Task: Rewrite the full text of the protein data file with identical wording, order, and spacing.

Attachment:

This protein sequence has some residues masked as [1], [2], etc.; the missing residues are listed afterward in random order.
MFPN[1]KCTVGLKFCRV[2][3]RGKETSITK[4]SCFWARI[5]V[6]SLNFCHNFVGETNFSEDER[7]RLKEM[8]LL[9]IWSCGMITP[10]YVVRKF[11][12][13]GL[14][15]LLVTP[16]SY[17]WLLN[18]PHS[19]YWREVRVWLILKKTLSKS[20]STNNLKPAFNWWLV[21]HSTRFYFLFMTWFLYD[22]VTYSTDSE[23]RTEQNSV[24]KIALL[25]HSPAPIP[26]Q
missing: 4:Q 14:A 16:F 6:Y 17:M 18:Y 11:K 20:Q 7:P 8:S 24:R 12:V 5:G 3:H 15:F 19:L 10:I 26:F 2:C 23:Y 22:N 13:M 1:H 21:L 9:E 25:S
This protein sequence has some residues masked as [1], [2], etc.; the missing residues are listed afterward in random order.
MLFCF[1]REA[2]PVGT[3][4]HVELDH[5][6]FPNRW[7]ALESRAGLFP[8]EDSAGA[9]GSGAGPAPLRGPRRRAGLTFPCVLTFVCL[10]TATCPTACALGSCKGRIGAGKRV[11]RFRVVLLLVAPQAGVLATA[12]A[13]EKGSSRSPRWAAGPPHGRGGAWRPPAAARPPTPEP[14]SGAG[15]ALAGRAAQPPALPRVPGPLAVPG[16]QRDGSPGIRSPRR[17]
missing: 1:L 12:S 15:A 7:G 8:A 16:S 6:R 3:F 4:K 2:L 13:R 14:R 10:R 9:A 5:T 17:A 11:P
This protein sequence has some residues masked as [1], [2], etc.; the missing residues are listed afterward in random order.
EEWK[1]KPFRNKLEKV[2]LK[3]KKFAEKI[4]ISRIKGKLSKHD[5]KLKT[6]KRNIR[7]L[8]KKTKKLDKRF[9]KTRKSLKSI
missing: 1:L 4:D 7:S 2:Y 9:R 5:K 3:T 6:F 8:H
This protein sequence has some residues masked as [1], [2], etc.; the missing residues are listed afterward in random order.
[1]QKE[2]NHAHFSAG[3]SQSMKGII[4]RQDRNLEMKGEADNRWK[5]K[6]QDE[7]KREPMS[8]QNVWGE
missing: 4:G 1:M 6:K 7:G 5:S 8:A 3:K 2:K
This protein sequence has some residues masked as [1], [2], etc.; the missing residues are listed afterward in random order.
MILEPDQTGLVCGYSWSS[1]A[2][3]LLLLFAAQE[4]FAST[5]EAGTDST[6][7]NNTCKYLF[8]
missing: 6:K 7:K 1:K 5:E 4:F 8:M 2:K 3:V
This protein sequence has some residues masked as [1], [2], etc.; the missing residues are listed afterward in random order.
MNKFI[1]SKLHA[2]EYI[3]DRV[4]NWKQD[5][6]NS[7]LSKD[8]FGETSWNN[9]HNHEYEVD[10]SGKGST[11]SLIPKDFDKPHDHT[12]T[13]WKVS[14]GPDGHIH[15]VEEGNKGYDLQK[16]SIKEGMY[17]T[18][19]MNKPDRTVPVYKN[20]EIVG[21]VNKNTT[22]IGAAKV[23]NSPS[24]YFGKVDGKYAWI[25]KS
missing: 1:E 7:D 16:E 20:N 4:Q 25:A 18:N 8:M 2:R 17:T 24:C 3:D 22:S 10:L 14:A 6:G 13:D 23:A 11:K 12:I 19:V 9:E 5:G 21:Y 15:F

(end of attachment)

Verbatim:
This protein sequence has some residues masked as [1], [2], etc.; the missing residues are listed afterward in random order.
MFPN[1]KCTVGLKFCRV[2][3]RGKETSITK[4]SCFWARI[5]V[6]SLNFCHNFVGETNFSEDER[7]RLKEM[8]LL[9]IWSCGMITP[10]YVVRKF[11][12][13]GL[14][15]LLVTP[16]SY[17]WLLN[18]PHS[19]YWREVRVWLILKKTLSKS[20]STNNLKPAFNWWLV[21]HSTRFYFLFMTWFLYD[22]VTYSTDSE[23]RTEQNSV[24]KIALL[25]HSPAPIP[26]Q
missing: 4:Q 14:A 16:F 6:Y 17:M 18:Y 11:K 20:Q 7:P 8:S 24:R 12:V 5:G 3:H 15:F 19:L 10:I 26:F 2:C 23:Y 22:N 13:M 1:H 21:L 9:E 25:S
This protein sequence has some residues masked as [1], [2], etc.; the missing residues are listed afterward in random order.
MLFCF[1]REA[2]PVGT[3][4]HVELDH[5][6]FPNRW[7]ALESRAGLFP[8]EDSAGA[9]GSGAGPAPLRGPRRRAGLTFPCVLTFVCL[10]TATCPTACALGSCKGRIGAGKRV[11]RFRVVLLLVAPQAGVLATA[12]A[13]EKGSSRSPRWAAGPPHGRGGAWRPPAAARPPTPEP[14]SGAG[15]ALAGRAAQPPALPRVPGPLAVPG[16]QRDGSPGIRSPRR[17]
missing: 1:L 12:S 15:A 7:G 8:A 16:S 6:R 3:F 4:K 2:L 13:R 14:R 10:R 9:A 5:T 17:A 11:P
This protein sequence has some residues masked as [1], [2], etc.; the missing residues are listed afterward in random order.
EEWK[1]KPFRNKLEKV[2]LK[3]KKFAEKI[4]ISRIKGKLSKHD[5]KLKT[6]KRNIR[7]L[8]KKTKKLDKRF[9]KTRKSLKSI
missing: 1:L 4:D 7:S 2:Y 9:R 5:K 3:T 6:F 8:H
This protein sequence has some residues masked as [1], [2], etc.; the missing residues are listed afterward in random order.
[1]QKE[2]NHAHFSAG[3]SQSMKGII[4]RQDRNLEMKGEADNRWK[5]K[6]QDE[7]KREPMS[8]QNVWGE
missing: 4:G 1:M 6:K 7:G 5:S 8:A 3:K 2:K
This protein sequence has some residues masked as [1], [2], etc.; the missing residues are listed afterward in random order.
MILEPDQTGLVCGYSWSS[1]A[2][3]LLLLFAAQE[4]FAST[5]EAGTDST[6][7]NNTCKYLF[8]
missing: 6:K 7:K 1:K 5:E 4:F 8:M 2:K 3:V
This protein sequence has some residues masked as [1], [2], etc.; the missing residues are listed afterward in random order.
MNKFI[1]SKLHA[2]EYI[3]DRV[4]NWKQD[5][6]NS[7]LSKD[8]FGETSWNN[9]HNHEYEVD[10]SGKGST[11]SLIPKDFDKPHDHT[12]T[13]WKVS[14]GPDGHIH[15]VEEGNKGYDLQK[16]SIKEGMY[17]T[18][19]MNKPDRTVPVYKN[20]EIVG[21]VNKNTT[22]IGAAKV[23]NSPS[24]YFGKVDGKYAWI[25]KS
missing: 1:E 7:D 16:E 20:N 4:Q 25:A 18:N 8:M 2:R 17:T 24:C 3:D 22:S 10:L 14:A 6:G 13:D 23:A 11:K 12:I 19:V 9:E 5:G 21:Y 15:F